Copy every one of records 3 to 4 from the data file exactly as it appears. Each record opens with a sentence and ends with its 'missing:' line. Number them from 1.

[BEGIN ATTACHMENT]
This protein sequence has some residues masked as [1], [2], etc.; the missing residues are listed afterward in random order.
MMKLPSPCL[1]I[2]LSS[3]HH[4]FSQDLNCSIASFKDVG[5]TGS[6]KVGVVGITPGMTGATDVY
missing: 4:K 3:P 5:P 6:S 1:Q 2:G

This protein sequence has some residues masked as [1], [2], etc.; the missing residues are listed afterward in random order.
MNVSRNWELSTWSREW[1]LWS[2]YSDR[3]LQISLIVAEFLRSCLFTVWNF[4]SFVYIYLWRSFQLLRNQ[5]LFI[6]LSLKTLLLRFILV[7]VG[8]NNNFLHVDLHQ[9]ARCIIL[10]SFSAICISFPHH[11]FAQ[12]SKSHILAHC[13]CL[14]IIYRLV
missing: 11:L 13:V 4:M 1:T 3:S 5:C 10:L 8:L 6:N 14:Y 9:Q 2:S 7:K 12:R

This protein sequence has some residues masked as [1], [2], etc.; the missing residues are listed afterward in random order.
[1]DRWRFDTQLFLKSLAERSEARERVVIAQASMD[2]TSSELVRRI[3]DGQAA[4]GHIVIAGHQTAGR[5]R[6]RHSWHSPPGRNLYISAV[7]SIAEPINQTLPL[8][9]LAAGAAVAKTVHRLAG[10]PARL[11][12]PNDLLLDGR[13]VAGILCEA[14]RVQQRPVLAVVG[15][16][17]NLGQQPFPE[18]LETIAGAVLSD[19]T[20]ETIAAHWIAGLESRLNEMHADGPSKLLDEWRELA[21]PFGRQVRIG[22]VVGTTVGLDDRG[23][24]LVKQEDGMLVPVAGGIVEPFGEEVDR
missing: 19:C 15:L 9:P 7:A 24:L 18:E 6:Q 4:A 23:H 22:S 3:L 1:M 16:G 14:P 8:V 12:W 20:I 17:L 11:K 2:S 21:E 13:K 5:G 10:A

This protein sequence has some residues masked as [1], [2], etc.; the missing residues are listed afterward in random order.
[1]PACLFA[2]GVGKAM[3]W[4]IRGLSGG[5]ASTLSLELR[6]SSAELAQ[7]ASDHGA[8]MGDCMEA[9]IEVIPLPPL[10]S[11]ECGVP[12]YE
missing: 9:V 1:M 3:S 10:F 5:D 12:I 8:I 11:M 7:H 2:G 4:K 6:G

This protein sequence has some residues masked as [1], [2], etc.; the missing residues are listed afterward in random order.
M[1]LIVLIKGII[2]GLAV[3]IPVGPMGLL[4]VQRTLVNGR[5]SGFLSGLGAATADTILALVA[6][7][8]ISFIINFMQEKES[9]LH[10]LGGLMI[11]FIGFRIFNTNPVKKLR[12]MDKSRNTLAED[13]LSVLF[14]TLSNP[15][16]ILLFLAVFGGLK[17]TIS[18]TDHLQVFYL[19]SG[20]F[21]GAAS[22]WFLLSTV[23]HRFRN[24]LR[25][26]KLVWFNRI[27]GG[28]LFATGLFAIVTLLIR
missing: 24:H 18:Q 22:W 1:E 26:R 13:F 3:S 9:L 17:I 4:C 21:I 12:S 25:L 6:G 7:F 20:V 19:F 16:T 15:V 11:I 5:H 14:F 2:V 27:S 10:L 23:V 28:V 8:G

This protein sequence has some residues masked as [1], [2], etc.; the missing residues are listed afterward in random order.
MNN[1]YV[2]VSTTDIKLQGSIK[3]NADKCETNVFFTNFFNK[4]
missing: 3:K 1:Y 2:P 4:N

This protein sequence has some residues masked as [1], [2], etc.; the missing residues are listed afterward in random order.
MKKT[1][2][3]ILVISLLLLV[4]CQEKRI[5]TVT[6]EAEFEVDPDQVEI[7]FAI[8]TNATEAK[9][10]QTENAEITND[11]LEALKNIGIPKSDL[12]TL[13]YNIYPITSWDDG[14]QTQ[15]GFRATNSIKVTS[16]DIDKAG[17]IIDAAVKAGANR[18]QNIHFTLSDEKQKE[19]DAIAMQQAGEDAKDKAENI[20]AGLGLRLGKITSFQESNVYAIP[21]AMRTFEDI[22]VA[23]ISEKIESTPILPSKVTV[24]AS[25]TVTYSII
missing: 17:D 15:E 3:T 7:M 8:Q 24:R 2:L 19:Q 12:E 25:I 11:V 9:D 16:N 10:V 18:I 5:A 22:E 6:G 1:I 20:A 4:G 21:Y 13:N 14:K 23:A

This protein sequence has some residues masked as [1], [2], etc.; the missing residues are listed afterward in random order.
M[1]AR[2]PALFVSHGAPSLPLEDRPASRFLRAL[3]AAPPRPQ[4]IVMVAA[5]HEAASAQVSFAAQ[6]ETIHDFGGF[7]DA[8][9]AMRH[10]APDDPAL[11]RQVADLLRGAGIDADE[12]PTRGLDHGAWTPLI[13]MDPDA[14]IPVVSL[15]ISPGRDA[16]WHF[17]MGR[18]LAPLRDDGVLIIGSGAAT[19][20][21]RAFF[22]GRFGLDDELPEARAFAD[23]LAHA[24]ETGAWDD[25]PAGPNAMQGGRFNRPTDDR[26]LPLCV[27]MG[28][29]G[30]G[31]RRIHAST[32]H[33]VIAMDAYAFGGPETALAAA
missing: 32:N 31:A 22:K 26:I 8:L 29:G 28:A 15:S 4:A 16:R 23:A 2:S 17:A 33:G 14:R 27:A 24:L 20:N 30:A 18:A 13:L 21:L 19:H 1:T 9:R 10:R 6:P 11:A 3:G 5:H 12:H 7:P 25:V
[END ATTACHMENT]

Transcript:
This protein sequence has some residues masked as [1], [2], etc.; the missing residues are listed afterward in random order.
[1]DRWRFDTQLFLKSLAERSEARERVVIAQASMD[2]TSSELVRRI[3]DGQAA[4]GHIVIAGHQTAGR[5]R[6]RHSWHSPPGRNLYISAV[7]SIAEPINQTLPL[8][9]LAAGAAVAKTVHRLAG[10]PARL[11][12]PNDLLLDGR[13]VAGILCEA[14]RVQQRPVLAVVG[15][16][17]NLGQQPFPE[18]LETIAGAVLSD[19]T[20]ETIAAHWIAGLESRLNEMHADGPSKLLDEWRELA[21]PFGRQVRIG[22]VVGTTVGLDDRG[23][24]LVKQEDGMLVPVAGGIVEPFGEEVDR
missing: 19:C 15:L 9:P 7:A 24:L 18:E 6:Q 4:A 23:H 22:S 3:L 1:M 16:G 14:P 8:V 12:W 20:I 17:L 11:K 2:S 21:E 13:K 5:G 10:A

This protein sequence has some residues masked as [1], [2], etc.; the missing residues are listed afterward in random order.
[1]PACLFA[2]GVGKAM[3]W[4]IRGLSGG[5]ASTLSLELR[6]SSAELAQ[7]ASDHGA[8]MGDCMEA[9]IEVIPLPPL[10]S[11]ECGVP[12]YE
missing: 9:V 1:M 3:S 10:F 5:D 12:I 8:I 11:M 7:H 2:G 4:K 6:G